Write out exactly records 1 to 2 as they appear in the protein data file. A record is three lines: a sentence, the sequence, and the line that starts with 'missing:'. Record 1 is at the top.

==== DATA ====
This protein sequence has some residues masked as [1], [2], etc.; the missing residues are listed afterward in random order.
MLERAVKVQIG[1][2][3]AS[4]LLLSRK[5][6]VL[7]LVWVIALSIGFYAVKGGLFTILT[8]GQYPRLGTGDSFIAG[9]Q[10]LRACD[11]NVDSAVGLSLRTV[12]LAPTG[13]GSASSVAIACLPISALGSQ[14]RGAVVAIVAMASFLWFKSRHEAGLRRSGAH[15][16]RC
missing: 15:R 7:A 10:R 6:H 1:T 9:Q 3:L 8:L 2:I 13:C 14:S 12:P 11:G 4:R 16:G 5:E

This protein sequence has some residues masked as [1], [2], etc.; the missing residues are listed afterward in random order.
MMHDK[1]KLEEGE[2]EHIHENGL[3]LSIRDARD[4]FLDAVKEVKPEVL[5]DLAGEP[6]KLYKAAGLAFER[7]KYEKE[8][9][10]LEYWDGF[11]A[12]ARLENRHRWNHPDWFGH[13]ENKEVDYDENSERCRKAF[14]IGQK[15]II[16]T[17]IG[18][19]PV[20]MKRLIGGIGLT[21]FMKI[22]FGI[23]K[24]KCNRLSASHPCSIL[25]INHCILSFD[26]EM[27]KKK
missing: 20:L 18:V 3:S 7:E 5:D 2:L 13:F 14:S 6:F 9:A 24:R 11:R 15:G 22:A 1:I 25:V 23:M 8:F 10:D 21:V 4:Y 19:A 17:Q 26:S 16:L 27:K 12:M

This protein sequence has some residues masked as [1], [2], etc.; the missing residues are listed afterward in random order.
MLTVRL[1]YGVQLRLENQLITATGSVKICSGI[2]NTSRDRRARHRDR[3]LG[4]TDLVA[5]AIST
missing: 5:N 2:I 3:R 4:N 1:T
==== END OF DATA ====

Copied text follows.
This protein sequence has some residues masked as [1], [2], etc.; the missing residues are listed afterward in random order.
MLERAVKVQIG[1][2][3]AS[4]LLLSRK[5][6]VL[7]LVWVIALSIGFYAVKGGLFTILT[8]GQYPRLGTGDSFIAG[9]Q[10]LRACD[11]NVDSAVGLSLRTV[12]LAPTG[13]GSASSVAIACLPISALGSQ[14]RGAVVAIVAMASFLWFKSRHEAGLRRSGAH[15][16]RC
missing: 15:R 7:A 10:R 6:H 1:T 9:Q 3:L 8:L 2:I 13:C 14:S 12:P 11:G 4:R 16:G 5:E

This protein sequence has some residues masked as [1], [2], etc.; the missing residues are listed afterward in random order.
MMHDK[1]KLEEGE[2]EHIHENGL[3]LSIRDARD[4]FLDAVKEVKPEVL[5]DLAGEP[6]KLYKAAGLAFER[7]KYEKE[8][9][10]LEYWDGF[11]A[12]ARLENRHRWNHPDWFGH[13]ENKEVDYDENSERCRKAF[14]IGQK[15]II[16]T[17]IG[18][19]PV[20]MKRLIGGIGLT[21]FMKI[22]FGI[23]K[24]KCNRLSASHPCSIL[25]INHCILSFD[26]EM[27]KKK
missing: 20:L 18:V 3:S 7:E 5:D 2:L 13:F 14:S 6:F 9:A 24:R 11:R 15:G 22:A 1:I 25:V 23:M 8:F 10:D 21:V 4:Y 19:A 17:Q 26:S 16:L 27:K 12:M